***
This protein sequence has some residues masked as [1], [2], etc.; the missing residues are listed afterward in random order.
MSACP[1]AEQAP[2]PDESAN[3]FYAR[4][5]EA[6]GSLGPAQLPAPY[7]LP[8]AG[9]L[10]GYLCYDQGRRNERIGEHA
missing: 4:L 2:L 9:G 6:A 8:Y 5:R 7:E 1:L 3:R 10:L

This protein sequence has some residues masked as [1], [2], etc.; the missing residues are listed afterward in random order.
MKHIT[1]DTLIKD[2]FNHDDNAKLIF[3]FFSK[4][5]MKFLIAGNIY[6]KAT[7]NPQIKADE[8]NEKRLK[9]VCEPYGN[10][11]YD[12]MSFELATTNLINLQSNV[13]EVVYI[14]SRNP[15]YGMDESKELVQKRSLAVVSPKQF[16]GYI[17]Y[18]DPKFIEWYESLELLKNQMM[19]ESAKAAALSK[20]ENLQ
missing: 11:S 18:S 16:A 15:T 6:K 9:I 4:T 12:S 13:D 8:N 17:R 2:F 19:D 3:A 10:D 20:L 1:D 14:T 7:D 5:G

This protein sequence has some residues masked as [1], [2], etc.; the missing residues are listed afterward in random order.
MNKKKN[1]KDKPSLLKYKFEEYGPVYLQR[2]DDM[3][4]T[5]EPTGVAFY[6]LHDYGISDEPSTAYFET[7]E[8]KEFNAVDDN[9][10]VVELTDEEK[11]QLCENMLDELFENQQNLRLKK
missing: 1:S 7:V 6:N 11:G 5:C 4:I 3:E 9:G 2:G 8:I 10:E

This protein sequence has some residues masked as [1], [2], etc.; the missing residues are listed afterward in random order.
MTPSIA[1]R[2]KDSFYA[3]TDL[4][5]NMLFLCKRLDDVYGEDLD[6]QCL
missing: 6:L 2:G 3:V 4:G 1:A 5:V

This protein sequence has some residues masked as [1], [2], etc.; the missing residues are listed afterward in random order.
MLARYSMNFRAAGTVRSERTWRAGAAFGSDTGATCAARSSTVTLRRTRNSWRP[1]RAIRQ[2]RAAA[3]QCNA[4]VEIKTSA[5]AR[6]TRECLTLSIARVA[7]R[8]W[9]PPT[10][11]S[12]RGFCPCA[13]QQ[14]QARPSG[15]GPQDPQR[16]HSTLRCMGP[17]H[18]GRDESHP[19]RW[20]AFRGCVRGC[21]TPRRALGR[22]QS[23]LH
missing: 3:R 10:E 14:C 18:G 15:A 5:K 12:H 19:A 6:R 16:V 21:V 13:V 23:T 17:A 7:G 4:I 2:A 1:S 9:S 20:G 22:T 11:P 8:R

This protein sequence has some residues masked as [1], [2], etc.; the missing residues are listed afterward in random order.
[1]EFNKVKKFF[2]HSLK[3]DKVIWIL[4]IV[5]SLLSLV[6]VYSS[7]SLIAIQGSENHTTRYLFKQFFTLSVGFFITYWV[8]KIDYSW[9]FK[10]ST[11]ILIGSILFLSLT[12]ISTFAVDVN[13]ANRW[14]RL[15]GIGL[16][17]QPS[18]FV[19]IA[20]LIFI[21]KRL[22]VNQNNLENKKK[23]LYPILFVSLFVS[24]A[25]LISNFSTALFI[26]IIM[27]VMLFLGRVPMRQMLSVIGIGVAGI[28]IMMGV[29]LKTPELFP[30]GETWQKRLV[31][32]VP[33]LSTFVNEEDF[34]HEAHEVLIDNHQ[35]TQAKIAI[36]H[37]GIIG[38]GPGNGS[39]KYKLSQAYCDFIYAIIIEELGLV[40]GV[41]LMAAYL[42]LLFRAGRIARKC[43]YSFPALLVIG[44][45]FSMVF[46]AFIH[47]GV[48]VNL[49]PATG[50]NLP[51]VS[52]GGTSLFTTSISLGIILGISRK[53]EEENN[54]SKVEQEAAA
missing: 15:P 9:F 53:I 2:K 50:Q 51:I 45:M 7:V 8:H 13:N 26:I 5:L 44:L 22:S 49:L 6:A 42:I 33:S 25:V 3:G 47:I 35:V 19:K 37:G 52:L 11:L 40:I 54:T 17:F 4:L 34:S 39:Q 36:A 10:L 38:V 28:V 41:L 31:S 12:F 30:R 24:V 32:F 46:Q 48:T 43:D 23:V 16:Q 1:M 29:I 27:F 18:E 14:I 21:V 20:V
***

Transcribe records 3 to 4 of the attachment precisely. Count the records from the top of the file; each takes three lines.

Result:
This protein sequence has some residues masked as [1], [2], etc.; the missing residues are listed afterward in random order.
MNKKKN[1]KDKPSLLKYKFEEYGPVYLQR[2]DDM[3][4]T[5]EPTGVAFY[6]LHDYGISDEPSTAYFET[7]E[8]KEFNAVDDN[9][10]VVELTDEEK[11]QLCENMLDELFENQQNLRLKK
missing: 1:S 7:V 6:N 11:G 5:C 4:I 3:E 9:G 2:G 8:I 10:E

This protein sequence has some residues masked as [1], [2], etc.; the missing residues are listed afterward in random order.
MTPSIA[1]R[2]KDSFYA[3]TDL[4][5]NMLFLCKRLDDVYGEDLD[6]QCL
missing: 6:L 2:G 3:V 4:G 1:A 5:V